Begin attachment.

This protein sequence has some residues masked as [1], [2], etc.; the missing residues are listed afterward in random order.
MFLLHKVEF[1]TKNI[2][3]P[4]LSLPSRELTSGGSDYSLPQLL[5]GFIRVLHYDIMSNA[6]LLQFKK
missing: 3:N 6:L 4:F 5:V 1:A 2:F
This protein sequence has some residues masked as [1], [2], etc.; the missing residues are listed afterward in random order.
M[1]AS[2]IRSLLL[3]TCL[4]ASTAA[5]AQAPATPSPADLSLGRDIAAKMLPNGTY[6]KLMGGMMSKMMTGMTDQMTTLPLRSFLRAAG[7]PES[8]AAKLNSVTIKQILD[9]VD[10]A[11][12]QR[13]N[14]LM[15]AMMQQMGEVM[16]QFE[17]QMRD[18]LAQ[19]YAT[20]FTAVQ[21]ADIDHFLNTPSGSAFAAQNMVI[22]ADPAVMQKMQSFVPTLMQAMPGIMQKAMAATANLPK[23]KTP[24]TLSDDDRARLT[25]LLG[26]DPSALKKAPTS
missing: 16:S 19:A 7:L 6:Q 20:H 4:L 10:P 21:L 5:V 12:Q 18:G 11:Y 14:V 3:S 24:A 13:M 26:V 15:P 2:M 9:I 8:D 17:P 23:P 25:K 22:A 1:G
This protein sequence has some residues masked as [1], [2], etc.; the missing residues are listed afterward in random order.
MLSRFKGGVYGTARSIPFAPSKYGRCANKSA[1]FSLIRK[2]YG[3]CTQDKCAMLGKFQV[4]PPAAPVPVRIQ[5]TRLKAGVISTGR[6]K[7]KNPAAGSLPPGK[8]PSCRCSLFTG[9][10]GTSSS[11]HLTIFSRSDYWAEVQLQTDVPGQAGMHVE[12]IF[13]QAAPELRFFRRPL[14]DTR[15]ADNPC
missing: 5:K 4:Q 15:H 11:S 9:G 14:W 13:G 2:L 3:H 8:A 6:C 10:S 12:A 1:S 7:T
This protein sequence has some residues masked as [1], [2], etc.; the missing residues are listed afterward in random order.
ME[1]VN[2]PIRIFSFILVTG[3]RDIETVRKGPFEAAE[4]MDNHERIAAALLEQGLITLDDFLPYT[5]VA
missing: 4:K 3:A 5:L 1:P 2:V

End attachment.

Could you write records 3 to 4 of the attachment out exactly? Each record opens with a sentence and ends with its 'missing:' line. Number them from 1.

This protein sequence has some residues masked as [1], [2], etc.; the missing residues are listed afterward in random order.
MLSRFKGGVYGTARSIPFAPSKYGRCANKSA[1]FSLIRK[2]YG[3]CTQDKCAMLGKFQV[4]PPAAPVPVRIQ[5]TRLKAGVISTGR[6]K[7]KNPAAGSLPPGK[8]PSCRCSLFTG[9][10]GTSSS[11]HLTIFSRSDYWAEVQLQTDVPGQAGMHVE[12]IF[13]QAAPELRFFRRPL[14]DTR[15]ADNPC
missing: 5:K 4:Q 15:H 11:S 9:G 14:W 13:G 2:L 3:H 8:A 6:C 10:S 12:A 1:S 7:T
This protein sequence has some residues masked as [1], [2], etc.; the missing residues are listed afterward in random order.
ME[1]VN[2]PIRIFSFILVTG[3]RDIETVRKGPFEAAE[4]MDNHERIAAALLEQGLITLDDFLPYT[5]VA
missing: 4:K 3:A 5:L 1:P 2:V